The Parable of the Sower (Mark 4:1-20)

Listen to sermon here.

Discussion questions for community groups and family worship:

1. What was one thing that stood out to you from the sermon?

2. Which of the four soils do you tend to identify with most?

3. If Mark’s definition of a disciple is one who “hears the word, accept it, and bear fruit,” then what are ways do you need to grow in hearing the word? Accepting it? Bearing fruit?

4. If there was a “thorn” that fought for primacy in your heart over God’s Word, what would that be?

5. In light of the COVID-19 pandemic, what does it look like to be one who hears God’s Word, accepts it, and bears fruit?

Sermon Manuscript:

Jesus, standing on a boat facing a large crowd on the shore, begins to preach through one of His most well-known parables, the four soils. This parable illustrates what has happened thus far in Mark’s narrative: there has been a wide array of responses to Jesus. Some people have been enthusiastic, some skeptical, some committed, and some furious. Jesus is a polarizing figure. And He tells a short parable to illustrate that fact. In the first half of the text we get the telling of the parable, and then in the second half we get the explanation of the parable. Right in the middle is the text we considered last week: the purpose of Jesus’ use of parables. The fact that this is situated in the middle of the parable tells us that the parable and its explanation are immediately connected with Jesus’ teaching that His parables are meant to reveal mysteries to His disciples, but conceal truth from those opposed to Jesus. The connection between them will become readily apparent as we walk through the text.

First, we are told that a, “sower went out to sow,” casting seed indiscriminately wherever he went, Mark 4:3-8. Later, in Mark 4:14 we are told that the “seed” here refers to the “word,” (cf. Mark 4:33). By this Jesus likely refers to the same “word” He is preaching and proclaiming, the message of the gospel: the kingdom of God is at hand, thus we must repent and believe (Mark 1:14-15; cf. Mark 2:2). So as we see the “seed” fall onto these four different soils, we are seeing four different ways to respond to the proclamation of the gospel: Jesus is King; He has come to offer forgiveness of sins and adoption into His family to all who will bow the knee and submit to His Lordship. Maybe you are thinking: Why would someone have a hard time accepting that message? I’ve experienced the benefits of the gospel and it is such good news! Well, it could have to do with admitting that you need your sins forgiven; that requires a certain kind of self-awareness and humility. Or, on the other hand, maybe someone thinks their sins are too bad to be forgiven. Or maybe it is the fear that if you come to Jesus for your forgiveness, you must come and submit all of you to Him.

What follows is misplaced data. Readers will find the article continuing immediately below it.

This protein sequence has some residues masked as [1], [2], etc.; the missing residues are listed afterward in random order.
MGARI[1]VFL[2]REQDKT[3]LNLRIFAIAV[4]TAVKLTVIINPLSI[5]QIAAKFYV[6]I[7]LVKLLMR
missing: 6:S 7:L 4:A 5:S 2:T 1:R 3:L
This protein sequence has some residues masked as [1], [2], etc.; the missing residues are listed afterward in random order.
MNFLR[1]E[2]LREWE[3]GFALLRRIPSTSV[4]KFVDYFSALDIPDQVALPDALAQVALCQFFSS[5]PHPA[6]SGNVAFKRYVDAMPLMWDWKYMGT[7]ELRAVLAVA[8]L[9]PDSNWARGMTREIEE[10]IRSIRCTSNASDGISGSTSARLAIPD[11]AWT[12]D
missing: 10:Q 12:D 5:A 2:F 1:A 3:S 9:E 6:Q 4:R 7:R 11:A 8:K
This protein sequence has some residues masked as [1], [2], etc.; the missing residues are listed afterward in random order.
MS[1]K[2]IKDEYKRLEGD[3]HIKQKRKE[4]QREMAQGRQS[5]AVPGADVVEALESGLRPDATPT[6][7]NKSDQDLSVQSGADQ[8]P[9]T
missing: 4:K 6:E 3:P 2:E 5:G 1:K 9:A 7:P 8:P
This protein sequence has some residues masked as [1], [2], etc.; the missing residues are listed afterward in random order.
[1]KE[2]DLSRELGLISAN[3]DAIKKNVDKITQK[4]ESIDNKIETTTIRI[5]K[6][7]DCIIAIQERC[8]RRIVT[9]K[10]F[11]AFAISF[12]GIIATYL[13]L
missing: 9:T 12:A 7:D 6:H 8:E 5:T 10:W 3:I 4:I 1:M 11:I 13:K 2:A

And there is the nub of the issue: submit. That fear in particular is the fear that underlies all the others. What causes these various responses to Jesus’ message and His work? A willingness or unwillingness to submit. Remember, this parable flows right out of the statement Jesus made about identifying who really are His family: “For whoever does the will of God, he is my brother and sister and mother,” Mark 3:35. Whoever surrenders their will to do God’s will, these are Jesus’ disciples, His family. In the parable, Jesus identifies those who have submitted to God, those who are His family members by their listening. The command to listen is repeated over and over throughout chapter four, and the entire parable of the sower is about receiving (read: listening) the word.